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Reducing home energy use 201

March 19th, 2009 at 06:32 pm

One of my New Year's resolutions is to reduce our home electricity use by 10 to 20 percent by the end of the year. In a house already filled with compact fluorescent bulbs, this will be no easy task.

My most recent electricity bill arrived in the mail this week, so I now have my benchmark kilowatt numbers. It's enough to make me queasy.

We used a total of 19,405 KwH in the past 12 months. The average U.S. family uses 10,656 kilowatt-hours of electricity each year, or about 888 kwh per month. Our electricity usage has skyrocketed in the past year. I know what the culprit is.

We were well below average before we installed our new furnace.

In September 2007, we replaced our 1957 gas furnace with a geothermal electric heat pump.

Electricity is not my first choice for home heating and cooling. But, we really wanted a geothermal system, which is supposed to be earth-friendly. Even our lowest use month is still twice what it was before we installed the new furnace.

What we didn't know is that our furnace was not operating correctly for the first year. It ran constantly, due to some miscommunication with the thermostat. We had this fixed in mid-January. I am hopeful this will help, as I already notice that even in cold weather the furnace no longer runs constantly.

So, numbers in hand, our goal is to reduce our usage by 1,940 to 3,881 kilowatt hours a year. Our monthly average use is 1,617 kilowatt hours. Our monthly goal is to reduce usage by 161 to 323 kilowatt hours a month.

These are big numbers. We are planning to tackle this with a combination of upgrades large and small.

This month, We have already managed to implement part of our plan to reduce our kilowatt addiction.

* We installed the final three Energy Star windows in our house. We began this project last year, but because we are old fashioned, we only do what we can pay for out of pocket. We couldn't afford to do all of the windows at once, so we put off the last three (which we deemed to have less impact on our home's leakiness). Now, all of the windows are finished.This was our most expensive project, at $1,633.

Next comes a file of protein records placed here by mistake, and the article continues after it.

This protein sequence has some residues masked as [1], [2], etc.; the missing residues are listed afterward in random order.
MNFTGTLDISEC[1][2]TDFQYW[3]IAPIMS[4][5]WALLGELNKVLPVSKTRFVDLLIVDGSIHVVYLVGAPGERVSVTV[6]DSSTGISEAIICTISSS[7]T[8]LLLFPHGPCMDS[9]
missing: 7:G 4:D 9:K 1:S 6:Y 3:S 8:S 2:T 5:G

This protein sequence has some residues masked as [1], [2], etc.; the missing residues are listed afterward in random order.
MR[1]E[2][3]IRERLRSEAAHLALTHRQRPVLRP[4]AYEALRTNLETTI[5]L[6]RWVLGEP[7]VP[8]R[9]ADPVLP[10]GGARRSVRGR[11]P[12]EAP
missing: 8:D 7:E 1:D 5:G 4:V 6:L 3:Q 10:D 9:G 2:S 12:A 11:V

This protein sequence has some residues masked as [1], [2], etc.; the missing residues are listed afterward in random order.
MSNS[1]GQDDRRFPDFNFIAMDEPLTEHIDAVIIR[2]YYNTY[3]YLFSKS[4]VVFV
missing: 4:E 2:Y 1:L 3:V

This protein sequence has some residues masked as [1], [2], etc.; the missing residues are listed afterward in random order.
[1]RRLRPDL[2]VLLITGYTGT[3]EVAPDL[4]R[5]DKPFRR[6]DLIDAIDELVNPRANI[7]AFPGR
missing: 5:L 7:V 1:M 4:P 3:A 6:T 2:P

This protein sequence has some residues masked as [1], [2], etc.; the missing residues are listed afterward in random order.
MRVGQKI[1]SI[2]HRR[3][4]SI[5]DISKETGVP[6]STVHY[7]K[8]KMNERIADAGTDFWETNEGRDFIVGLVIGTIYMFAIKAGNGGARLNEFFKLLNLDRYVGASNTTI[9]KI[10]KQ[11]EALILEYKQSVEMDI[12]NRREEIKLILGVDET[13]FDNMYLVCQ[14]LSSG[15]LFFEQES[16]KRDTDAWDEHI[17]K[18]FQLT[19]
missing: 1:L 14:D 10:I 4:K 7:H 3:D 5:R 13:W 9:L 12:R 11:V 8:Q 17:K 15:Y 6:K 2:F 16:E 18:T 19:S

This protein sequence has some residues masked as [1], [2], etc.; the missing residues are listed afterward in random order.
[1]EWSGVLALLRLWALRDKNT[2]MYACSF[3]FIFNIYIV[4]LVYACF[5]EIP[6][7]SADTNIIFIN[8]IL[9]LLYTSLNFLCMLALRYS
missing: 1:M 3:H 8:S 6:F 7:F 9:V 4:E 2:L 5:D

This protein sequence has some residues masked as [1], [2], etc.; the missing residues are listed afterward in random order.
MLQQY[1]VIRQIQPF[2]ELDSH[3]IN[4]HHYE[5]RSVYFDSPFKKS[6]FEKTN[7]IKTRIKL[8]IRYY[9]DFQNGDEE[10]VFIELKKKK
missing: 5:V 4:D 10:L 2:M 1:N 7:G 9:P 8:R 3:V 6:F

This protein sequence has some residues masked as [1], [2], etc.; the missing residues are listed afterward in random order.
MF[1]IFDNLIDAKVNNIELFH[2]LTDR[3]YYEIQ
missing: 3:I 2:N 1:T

* We hope to replace our washer with a front-loading energy star model. Our current washer is not energy star. I guess I was more concerned with price, as I had to buy a dryer, washer and fridge all at one time when I bought this house. We are still shopping around. Once we find a really efficient model, we'll start combing the scratch and dent stores for one.I think this will really reduce our KWH, as we do a lot of laundry now that we have a little one, and we use cloth diapers.

* I bought a Smart Strip for the computer, playstation, and entertainment center in the basement. I have a feeling this area is a huge user of vampire electricity. The strip cost about $35 with shipping. It turns off appliances and computer peripherals automatically when they have been idle more than 30 minutes. For other areas, I may just buy a plain old strip, plug everything in and then just flip off the strip when we aren't using what's plugged into it.

It's really hard to figure out where to cut when you've already plucked most of the low-hanging fruit. But, I'm determined.

5 Responses to “Reducing home energy use 201”

  1. my english castle Says:

    I'm interested in how you do with your goal. We also have almost all compact fluorescent bulbs, and I've become my father--zooming around turning off lights like crazy.
    Did you do the window installation yourself? We'd like to buy a a few windows at a time too, and I haven't really investigated the best windows yet.

  2. thriftorama Says:

    We didn't do the windows ourselves. I'm a big DIYer, but I know my limits. Plus, I was 8 months pregnant when first round arrived. It wasn't happening! We found a local company that manufacturers them and installs them. They are Energy Star windows. The first round, which was most of the house, cost us $5600 total. It cost much less than we thought it would be, as we have a lot of big windows. I think that pad for 9 windows? Not sure. We have been so happy with them. Our house is so more comfortable temp-wise and much less noisy with the new windows.

  3. lizajane Says:

    Good luck with the reduction. For 2009, you'll be able to take a credit on your taxes for the windows at least. (There wasn't any credit for 2008, but it's back in 2009). Check out details on energystar dot gov.

  4. Ima saver Says:

    We never put heat pumps in the houses we build. They do not do well in temperatures below 42 degrees. We put in propane gas heat instead.

  5. thriftorama Says:

    With geothermal systems, the only option is a heat pump. Geothermal is great, and the temp isn't a problem, as my loops are buried deep enough under the yard that it is always a steady temp year round.

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